Coconut oil is a healthy fat containing 80%-90% saturated fat, so coconut oil retains its solid form when at temperatures lower than 78°F. Though saturated fat sounds terrible, it is made up of fatty acids, the primary of which is lauric acid, which is very beneficial.
Coconut oil comes from either the fresh coconut meat or dried coconut called copra. Virgin coconut oil comes from fresh coconut meat, whereas refined oil comes from copra. Important terms you may see on coconut oil labels include:
- Expeller-Pressed— This is a mechanical process to extract the oil from the coconut meat, often using heat during the process.
- Cold-Pressed— This method keeps the temperatures below 120°F during the extraction process, which is thought to aid in retaining the nutrients found naturally in the oil.
- Refined – The dried coconut is mechanically processed using heat to get the oil released from the copra. Some extraction methods also use chemicals like hexane.
- The oil is then steamed or heated to remove odors and finally filtered through clays to remove impurities and bacteria. Refined coconut oil has a higher smoke point and is odorless.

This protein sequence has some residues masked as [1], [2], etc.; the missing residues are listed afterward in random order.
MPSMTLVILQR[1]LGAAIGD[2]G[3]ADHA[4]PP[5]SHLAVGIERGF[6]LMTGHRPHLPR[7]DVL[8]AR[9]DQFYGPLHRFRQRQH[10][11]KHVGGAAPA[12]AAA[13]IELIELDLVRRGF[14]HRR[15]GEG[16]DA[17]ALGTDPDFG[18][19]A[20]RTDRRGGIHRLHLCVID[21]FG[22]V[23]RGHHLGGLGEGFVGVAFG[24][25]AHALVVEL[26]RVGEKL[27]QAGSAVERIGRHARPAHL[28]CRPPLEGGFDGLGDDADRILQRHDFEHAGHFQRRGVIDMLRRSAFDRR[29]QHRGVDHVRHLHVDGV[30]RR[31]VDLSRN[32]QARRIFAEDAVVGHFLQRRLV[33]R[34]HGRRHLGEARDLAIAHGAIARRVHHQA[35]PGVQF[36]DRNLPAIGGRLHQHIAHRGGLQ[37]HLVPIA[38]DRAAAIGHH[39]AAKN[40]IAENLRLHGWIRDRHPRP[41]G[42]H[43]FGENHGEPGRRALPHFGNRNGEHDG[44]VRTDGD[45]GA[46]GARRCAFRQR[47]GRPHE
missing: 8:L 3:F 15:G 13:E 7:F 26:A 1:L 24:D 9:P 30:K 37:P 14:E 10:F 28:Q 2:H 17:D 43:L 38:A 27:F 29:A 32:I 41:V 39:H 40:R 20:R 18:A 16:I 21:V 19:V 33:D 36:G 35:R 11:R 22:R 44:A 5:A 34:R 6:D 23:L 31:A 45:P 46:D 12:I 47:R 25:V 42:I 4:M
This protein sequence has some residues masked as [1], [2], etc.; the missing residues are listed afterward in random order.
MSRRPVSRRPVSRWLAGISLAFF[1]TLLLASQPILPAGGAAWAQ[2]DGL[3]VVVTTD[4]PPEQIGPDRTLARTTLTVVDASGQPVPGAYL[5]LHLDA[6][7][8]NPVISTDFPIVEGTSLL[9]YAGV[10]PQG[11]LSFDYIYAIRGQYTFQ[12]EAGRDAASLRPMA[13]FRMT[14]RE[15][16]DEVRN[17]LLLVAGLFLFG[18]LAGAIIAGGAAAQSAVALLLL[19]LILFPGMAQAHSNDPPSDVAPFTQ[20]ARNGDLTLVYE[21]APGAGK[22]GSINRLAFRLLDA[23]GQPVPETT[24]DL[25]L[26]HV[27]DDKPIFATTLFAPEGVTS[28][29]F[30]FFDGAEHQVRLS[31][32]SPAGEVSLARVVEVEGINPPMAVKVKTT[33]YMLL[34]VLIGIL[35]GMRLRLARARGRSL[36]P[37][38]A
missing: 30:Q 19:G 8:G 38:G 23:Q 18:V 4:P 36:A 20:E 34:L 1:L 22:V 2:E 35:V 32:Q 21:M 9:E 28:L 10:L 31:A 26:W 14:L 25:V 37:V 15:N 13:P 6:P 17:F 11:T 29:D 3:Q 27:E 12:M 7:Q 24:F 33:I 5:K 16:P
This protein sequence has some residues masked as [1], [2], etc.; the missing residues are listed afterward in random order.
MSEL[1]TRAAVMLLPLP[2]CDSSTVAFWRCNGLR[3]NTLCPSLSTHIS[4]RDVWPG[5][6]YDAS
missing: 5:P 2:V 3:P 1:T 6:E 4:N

- Partially Hydrogenated – It is an oil that has been processed to extend its shelf life, but contains trans fats.
Coconut oils contain MCTs (Medium Chain Triglycerides), which are believed to be healthy fats.
However, it is essential to note that, according tothe Harvard School of Public Health, commercial brands of coconut oil do not have as high of MCT concentration as specially formulated coconut oil. Still, this does not mean that there aren't any MCTs, only that commercial coconut oil possesses fewer. Additionally, there is a high amount of lauric acid in coconut oil, which also has several benefits.
Coconut oil has long been used in alternative remedies as a health curative in humans, but did you know that it is equally beneficial for dogs?